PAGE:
Devils Tower (Devils Tower National Monument, Wyoming)I spent the day hiking around Devils Tower, or as the Native Americans call it “Bear Lodge”. Toward the end of the day, a storm rolled in. I found a parking lot up the hill from the tower and parked for the night. I tried multiple long exposures of the tower as the lightning storm rolled in and on thru the night as the storm passed. This shot was in the middle of the night. The tower was lit up by the lighting from the storm and is a 119 second open exposure at ISO 400.
Shenandoah Bear (Shenandoah National Park, Skyline Drive, Virginia)Sometimes it is about putting yourself in the right place and waiting for the wildlife to come to you. Many times this can be a long wait. Other times, like in Shenandoah National Park, there are “bear jams”, meaning everyone just stops on the road indicating there is wildlife. This particular shot occurred right after one such “bear jam.” As soon as a lady started calling after the bear “hear kitty, kitty…” I shook my head and turned to leave. I drove on down the road and spotted the bear off in the distance, pulled safely off at a turnoff and hiked into the woods to a respectful distance from the bear and began to photograph him.
Snow in the Smokeys (Great Smokey Mountains National Park, Tennessee)This photo was taken on the Roaring Fork Motor Nature Trail, which is a 5.5 mile, one way loop just north of Gatlinburg, TN. It’s a narrow and winding road without many guardrails and has many shear drops off the mountain. Part way through the drive, it started snowing hard and the fog rolled in making the road dangerous. We came to a pull off at the old homestead. I rolled down the window of my truck and steadied my camera on the window sill and took this shot. The original photograph was mainly grey tones anyway, so I converted it to black and white in Lightroom and it really brought out the contrast between the falling snow and the rest of the scene.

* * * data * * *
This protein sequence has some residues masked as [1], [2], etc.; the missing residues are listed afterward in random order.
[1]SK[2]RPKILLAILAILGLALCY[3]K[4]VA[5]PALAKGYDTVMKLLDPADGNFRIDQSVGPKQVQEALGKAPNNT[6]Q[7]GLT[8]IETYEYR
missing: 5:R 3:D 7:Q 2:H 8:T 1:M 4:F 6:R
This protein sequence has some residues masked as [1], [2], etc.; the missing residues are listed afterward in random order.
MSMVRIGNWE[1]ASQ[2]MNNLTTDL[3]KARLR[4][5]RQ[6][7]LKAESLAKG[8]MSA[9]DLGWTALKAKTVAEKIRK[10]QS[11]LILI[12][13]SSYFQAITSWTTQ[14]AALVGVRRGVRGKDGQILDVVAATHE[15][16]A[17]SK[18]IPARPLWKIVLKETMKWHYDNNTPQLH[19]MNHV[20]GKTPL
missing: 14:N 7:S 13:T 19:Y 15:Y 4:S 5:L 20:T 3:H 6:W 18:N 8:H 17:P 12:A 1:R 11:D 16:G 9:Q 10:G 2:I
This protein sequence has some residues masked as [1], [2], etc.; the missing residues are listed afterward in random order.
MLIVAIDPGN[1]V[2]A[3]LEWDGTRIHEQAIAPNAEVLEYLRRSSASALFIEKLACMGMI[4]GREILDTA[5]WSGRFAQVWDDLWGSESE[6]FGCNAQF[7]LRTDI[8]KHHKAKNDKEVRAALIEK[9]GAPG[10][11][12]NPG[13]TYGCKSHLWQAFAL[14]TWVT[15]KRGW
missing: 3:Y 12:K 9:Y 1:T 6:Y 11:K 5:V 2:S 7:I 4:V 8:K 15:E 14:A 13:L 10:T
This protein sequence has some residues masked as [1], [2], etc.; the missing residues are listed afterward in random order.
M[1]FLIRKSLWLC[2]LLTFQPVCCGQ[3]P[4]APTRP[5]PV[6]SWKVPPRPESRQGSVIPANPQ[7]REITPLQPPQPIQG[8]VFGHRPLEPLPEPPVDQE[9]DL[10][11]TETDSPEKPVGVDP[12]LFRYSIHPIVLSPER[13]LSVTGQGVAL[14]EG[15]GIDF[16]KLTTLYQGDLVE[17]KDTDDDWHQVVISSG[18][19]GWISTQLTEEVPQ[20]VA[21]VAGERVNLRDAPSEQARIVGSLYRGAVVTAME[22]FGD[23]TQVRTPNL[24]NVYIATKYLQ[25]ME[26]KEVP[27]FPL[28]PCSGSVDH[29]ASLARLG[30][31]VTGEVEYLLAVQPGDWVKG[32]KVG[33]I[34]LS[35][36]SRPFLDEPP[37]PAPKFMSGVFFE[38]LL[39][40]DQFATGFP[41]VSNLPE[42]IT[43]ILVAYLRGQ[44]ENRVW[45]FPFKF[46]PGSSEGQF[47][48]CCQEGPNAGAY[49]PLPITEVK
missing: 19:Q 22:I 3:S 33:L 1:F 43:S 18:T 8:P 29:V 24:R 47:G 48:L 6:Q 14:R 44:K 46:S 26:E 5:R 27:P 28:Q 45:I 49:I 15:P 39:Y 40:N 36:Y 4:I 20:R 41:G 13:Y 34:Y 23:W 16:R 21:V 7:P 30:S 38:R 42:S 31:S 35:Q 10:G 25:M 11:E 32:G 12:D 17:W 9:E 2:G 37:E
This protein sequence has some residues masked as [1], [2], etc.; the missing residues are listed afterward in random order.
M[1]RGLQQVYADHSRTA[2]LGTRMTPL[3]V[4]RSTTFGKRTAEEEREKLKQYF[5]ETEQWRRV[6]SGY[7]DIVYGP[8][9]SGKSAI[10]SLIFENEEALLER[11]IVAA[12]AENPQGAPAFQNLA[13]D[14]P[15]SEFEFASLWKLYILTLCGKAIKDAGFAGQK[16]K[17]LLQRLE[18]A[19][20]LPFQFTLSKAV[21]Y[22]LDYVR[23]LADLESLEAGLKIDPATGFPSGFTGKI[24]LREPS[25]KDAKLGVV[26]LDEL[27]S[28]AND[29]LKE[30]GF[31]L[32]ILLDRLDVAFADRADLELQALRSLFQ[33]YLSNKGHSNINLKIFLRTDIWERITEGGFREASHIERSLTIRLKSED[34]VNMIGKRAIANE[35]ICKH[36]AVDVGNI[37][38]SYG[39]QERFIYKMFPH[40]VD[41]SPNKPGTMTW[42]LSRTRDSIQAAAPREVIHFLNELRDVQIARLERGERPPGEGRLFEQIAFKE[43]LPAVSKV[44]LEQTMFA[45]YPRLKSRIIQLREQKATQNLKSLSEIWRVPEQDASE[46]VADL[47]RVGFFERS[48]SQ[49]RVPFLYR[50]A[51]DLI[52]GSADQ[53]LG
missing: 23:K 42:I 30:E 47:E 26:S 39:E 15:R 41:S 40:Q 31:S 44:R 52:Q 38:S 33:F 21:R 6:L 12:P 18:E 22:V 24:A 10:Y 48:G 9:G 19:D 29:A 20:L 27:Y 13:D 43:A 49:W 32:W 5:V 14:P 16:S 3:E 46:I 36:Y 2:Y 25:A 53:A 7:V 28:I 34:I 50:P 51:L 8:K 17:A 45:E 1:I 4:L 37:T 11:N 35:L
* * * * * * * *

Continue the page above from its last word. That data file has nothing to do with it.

Olympic Stream(Olympic National Park, Washington)Many of my pictures are taken with long hikes into the parks. I have learned to continue past the viewpoint where most people stop. Sometimes even just 100 yards more down the path gets you the photographs that aren’t often taken. This photograph illustrates the point. The destination of this hike was a waterfall that everyone was rushing to. Along the way my daughter and I found this moss covered stream a couple of miles down one of the trails, and even though I had my tripod and camera out, very few people even stopped to see what I was photographing.
Three Bald EaglesNear San Juan Island National Historic Park (San Juan Island, Washington)Bald eagles migrate through the San Juan Islands during the summer before July 4th. I was fortunate enough to be able to spend an hour or more a day with them for over 120 days over the past few years. They don’t necessarily like me being there, but have learned to “tolerate” me. Photographing eagles is very challenging. Their size (over a 7 ft wingspan) and quickness makes them very difficult to photograph in the air. It took me many days to learn the correct shutter speed, and ISO combinations in order to capture them even partially in focus. I let the camera figure out the F-stop and hoped for the best depth of field possible.
Dad Greeting the Mountain(Mount Rainier National Park, Washington) This picture is my Dad walking towards the Mount Rainier from Sunrise. Dad and I spent 4 days together on the mountain, without any technology; it was just time for us. We figured out that it had been about 32 years since we had been camping together.
WHAT WE DO AT DCP